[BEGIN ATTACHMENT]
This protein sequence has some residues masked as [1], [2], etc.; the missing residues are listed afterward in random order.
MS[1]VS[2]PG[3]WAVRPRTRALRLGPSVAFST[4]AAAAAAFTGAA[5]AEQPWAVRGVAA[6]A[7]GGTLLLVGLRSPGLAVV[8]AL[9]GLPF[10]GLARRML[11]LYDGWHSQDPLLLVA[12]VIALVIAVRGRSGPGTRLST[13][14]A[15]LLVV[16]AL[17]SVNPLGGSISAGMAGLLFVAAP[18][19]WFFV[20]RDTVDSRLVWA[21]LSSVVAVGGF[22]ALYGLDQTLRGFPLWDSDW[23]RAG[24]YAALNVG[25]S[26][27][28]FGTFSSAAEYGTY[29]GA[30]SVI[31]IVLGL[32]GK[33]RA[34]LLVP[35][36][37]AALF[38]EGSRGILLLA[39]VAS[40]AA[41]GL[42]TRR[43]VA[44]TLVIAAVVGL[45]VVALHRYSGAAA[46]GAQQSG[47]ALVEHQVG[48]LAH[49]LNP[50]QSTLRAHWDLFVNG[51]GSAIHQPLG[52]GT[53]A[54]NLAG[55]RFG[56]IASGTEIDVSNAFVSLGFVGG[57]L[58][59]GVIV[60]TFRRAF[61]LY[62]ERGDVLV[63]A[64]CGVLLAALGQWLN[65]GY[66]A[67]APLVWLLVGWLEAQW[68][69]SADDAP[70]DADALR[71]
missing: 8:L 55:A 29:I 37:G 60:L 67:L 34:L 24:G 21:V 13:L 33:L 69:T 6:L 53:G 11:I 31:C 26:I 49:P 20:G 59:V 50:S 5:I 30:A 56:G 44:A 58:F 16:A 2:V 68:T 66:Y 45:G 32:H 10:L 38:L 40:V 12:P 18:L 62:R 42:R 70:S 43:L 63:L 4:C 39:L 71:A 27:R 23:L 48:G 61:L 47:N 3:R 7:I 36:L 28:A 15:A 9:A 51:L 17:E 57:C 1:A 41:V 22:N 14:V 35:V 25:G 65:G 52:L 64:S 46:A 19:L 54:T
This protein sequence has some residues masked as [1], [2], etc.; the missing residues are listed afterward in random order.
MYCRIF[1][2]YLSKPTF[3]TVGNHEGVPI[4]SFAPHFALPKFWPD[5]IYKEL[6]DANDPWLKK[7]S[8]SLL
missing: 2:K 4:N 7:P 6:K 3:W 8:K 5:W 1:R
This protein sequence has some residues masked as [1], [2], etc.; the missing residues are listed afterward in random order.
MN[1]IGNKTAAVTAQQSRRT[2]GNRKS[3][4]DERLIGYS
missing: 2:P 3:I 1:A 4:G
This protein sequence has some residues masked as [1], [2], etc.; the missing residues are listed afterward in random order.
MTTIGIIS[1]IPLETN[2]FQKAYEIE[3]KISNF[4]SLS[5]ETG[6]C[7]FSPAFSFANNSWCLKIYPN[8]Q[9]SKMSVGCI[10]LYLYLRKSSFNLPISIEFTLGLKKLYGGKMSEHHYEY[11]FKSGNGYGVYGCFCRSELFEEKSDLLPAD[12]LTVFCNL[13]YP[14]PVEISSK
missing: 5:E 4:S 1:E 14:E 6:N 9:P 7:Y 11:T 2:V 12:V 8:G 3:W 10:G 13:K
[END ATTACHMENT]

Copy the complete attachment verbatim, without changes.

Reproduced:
This protein sequence has some residues masked as [1], [2], etc.; the missing residues are listed afterward in random order.
MS[1]VS[2]PG[3]WAVRPRTRALRLGPSVAFST[4]AAAAAAFTGAA[5]AEQPWAVRGVAA[6]A[7]GGTLLLVGLRSPGLAVV[8]AL[9]GLPF[10]GLARRML[11]LYDGWHSQDPLLLVA[12]VIALVIAVRGRSGPGTRLST[13][14]A[15]LLVV[16]AL[17]SVNPLGGSISAGMAGLLFVAAP[18][19]WFFV[20]RDTVDSRLVWA[21]LSSVVAVGGF[22]ALYGLDQTLRGFPLWDSDW[23]RAG[24]YAALNVG[25]S[26][27][28]FGTFSSAAEYGTY[29]GA[30]SVI[31]IVLGL[32]GK[33]RA[34]LLVP[35][36][37]AALF[38]EGSRGILLLA[39]VAS[40]AA[41]GL[42]TRR[43]VA[44]TLVIAAVVGL[45]VVALHRYSGAAA[46]GAQQSG[47]ALVEHQVG[48]LAH[49]LNP[50]QSTLRAHWDLFVNG[51]GSAIHQPLG[52]GT[53]A[54]NLAG[55]RFG[56]IASGTEIDVSNAFVSLGFVGG[57]L[58][59]GVIV[60]TFRRAF[61]LY[62]ERGDVLV[63]A[64]CGVLLAALGQWLN[65]GY[66]A[67]APLVWLLVGWLEAQW[68][69]SADDAP[70]DADALR[71]
missing: 8:L 55:A 29:I 37:G 60:L 67:L 34:L 24:G 21:V 13:L 33:L 69:T 6:L 53:G 11:I 31:C 26:I 49:P 20:G 59:V 50:S 5:I 30:A 56:G 44:A 58:F 16:A 2:V 68:T 66:Y 45:G 32:H 10:L 38:L 40:V 12:P 18:L 62:R 42:R 70:S 43:L 63:L 4:C 39:L 71:A 27:R 23:L 48:G 61:L 47:N 3:R 7:I 36:L 28:A 15:A 9:A 51:L 17:E 57:C 1:A 41:V 22:N 14:V 35:V 25:G 65:G 52:L 64:S 46:A 19:L 54:T
This protein sequence has some residues masked as [1], [2], etc.; the missing residues are listed afterward in random order.
MYCRIF[1][2]YLSKPTF[3]TVGNHEGVPI[4]SFAPHFALPKFWPD[5]IYKEL[6]DANDPWLKK[7]S[8]SLL
missing: 2:K 4:N 7:P 6:K 3:W 8:K 5:W 1:R
This protein sequence has some residues masked as [1], [2], etc.; the missing residues are listed afterward in random order.
MN[1]IGNKTAAVTAQQSRRT[2]GNRKS[3][4]DERLIGYS
missing: 2:P 3:I 1:A 4:G
This protein sequence has some residues masked as [1], [2], etc.; the missing residues are listed afterward in random order.
MTTIGIIS[1]IPLETN[2]FQKAYEIE[3]KISNF[4]SLS[5]ETG[6]C[7]FSPAFSFANNSWCLKIYPN[8]Q[9]SKMSVGCI[10]LYLYLRKSSFNLPISIEFTLGLKKLYGGKMSEHHYEY[11]FKSGNGYGVYGCFCRSELFEEKSDLLPAD[12]LTVFCNL[13]YP[14]PVEISSK
missing: 5:E 4:S 1:E 14:E 6:N 9:P 7:Y 11:T 2:V 12:V 8:G 3:W 10:G 13:K